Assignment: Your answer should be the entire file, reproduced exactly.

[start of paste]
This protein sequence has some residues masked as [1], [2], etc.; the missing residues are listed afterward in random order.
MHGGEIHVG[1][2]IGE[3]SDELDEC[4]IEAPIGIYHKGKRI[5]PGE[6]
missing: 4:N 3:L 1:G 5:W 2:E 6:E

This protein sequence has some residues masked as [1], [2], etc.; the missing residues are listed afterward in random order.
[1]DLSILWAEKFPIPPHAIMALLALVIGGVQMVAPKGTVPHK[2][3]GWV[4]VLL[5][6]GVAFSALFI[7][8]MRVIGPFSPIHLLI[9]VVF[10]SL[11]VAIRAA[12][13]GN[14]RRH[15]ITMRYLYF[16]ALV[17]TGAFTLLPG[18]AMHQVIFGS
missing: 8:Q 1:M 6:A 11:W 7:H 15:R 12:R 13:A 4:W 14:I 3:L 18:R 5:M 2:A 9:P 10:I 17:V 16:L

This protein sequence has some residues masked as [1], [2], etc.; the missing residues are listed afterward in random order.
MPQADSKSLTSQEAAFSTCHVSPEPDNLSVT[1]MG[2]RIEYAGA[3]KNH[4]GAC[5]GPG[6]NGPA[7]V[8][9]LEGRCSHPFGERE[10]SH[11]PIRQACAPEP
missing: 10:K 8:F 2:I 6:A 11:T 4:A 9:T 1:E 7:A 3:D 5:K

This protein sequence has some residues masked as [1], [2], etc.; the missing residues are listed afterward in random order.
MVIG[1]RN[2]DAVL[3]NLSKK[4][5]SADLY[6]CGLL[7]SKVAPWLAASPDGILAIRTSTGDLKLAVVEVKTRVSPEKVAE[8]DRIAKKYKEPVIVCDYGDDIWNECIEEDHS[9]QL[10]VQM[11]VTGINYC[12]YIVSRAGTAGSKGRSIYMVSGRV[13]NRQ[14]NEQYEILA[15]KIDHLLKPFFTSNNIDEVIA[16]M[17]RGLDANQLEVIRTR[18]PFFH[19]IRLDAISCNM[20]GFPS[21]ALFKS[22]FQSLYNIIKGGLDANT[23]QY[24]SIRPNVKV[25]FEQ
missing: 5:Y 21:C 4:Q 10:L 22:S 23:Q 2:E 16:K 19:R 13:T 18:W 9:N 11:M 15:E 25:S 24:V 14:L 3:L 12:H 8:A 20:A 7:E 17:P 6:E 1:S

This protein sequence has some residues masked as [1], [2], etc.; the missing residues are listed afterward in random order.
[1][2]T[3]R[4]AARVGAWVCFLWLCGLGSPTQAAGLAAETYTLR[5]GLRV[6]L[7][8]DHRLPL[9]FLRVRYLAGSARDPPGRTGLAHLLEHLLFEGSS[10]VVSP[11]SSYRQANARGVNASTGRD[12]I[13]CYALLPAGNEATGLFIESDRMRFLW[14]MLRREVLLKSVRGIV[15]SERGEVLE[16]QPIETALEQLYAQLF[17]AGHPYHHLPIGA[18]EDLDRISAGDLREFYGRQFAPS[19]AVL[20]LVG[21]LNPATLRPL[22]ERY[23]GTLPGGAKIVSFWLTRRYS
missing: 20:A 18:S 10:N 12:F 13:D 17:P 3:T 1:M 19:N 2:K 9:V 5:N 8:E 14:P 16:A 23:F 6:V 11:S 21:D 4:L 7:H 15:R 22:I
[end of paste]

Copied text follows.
This protein sequence has some residues masked as [1], [2], etc.; the missing residues are listed afterward in random order.
MHGGEIHVG[1][2]IGE[3]SDELDEC[4]IEAPIGIYHKGKRI[5]PGE[6]
missing: 4:N 3:L 1:G 5:W 2:E 6:E

This protein sequence has some residues masked as [1], [2], etc.; the missing residues are listed afterward in random order.
[1]DLSILWAEKFPIPPHAIMALLALVIGGVQMVAPKGTVPHK[2][3]GWV[4]VLL[5][6]GVAFSALFI[7][8]MRVIGPFSPIHLLI[9]VVF[10]SL[11]VAIRAA[12][13]GN[14]RRH[15]ITMRYLYF[16]ALV[17]TGAFTLLPG[18]AMHQVIFGS
missing: 8:Q 1:M 6:A 11:W 7:H 15:R 12:R 13:A 4:W 14:I 3:L 18:R 5:M 2:A 9:P 10:I 17:V 16:L

This protein sequence has some residues masked as [1], [2], etc.; the missing residues are listed afterward in random order.
MPQADSKSLTSQEAAFSTCHVSPEPDNLSVT[1]MG[2]RIEYAGA[3]KNH[4]GAC[5]GPG[6]NGPA[7]V[8][9]LEGRCSHPFGERE[10]SH[11]PIRQACAPEP
missing: 10:K 8:F 2:I 6:A 11:T 4:A 9:T 1:E 7:A 3:D 5:K

This protein sequence has some residues masked as [1], [2], etc.; the missing residues are listed afterward in random order.
MVIG[1]RN[2]DAVL[3]NLSKK[4][5]SADLY[6]CGLL[7]SKVAPWLAASPDGILAIRTSTGDLKLAVVEVKTRVSPEKVAE[8]DRIAKKYKEPVIVCDYGDDIWNECIEEDHS[9]QL[10]VQM[11]VTGINYC[12]YIVSRAGTAGSKGRSIYMVSGRV[13]NRQ[14]NEQYEILA[15]KIDHLLKPFFTSNNIDEVIA[16]M[17]RGLDANQLEVIRTR[18]PFFH[19]IRLDAISCNM[20]GFPS[21]ALFKS[22]FQSLYNIIKGGLDANT[23]QY[24]SIRPNVKV[25]FEQ
missing: 5:Y 21:C 4:Q 10:L 22:S 23:Q 2:E 16:K 19:R 13:T 18:W 9:N 11:M 15:E 25:S 24:V 14:L 3:L 12:H 8:A 20:A 7:E 17:P 6:E 1:S

This protein sequence has some residues masked as [1], [2], etc.; the missing residues are listed afterward in random order.
[1][2]T[3]R[4]AARVGAWVCFLWLCGLGSPTQAAGLAAETYTLR[5]GLRV[6]L[7][8]DHRLPL[9]FLRVRYLAGSARDPPGRTGLAHLLEHLLFEGSS[10]VVSP[11]SSYRQANARGVNASTGRD[12]I[13]CYALLPAGNEATGLFIESDRMRFLW[14]MLRREVLLKSVRGIV[15]SERGEVLE[16]QPIETALEQLYAQLF[17]AGHPYHHLPIGA[18]EDLDRISAGDLREFYGRQFAPS[19]AVL[20]LVG[21]LNPATLRPL[22]ERY[23]GTLPGGAKIVSFWLTRRYS
missing: 20:A 18:S 10:N 12:F 13:D 17:P 3:T 1:M 19:N 2:K 9:V 5:N 8:E 14:P 16:A 23:F 6:V 11:S 21:D 4:L 7:H 15:R 22:I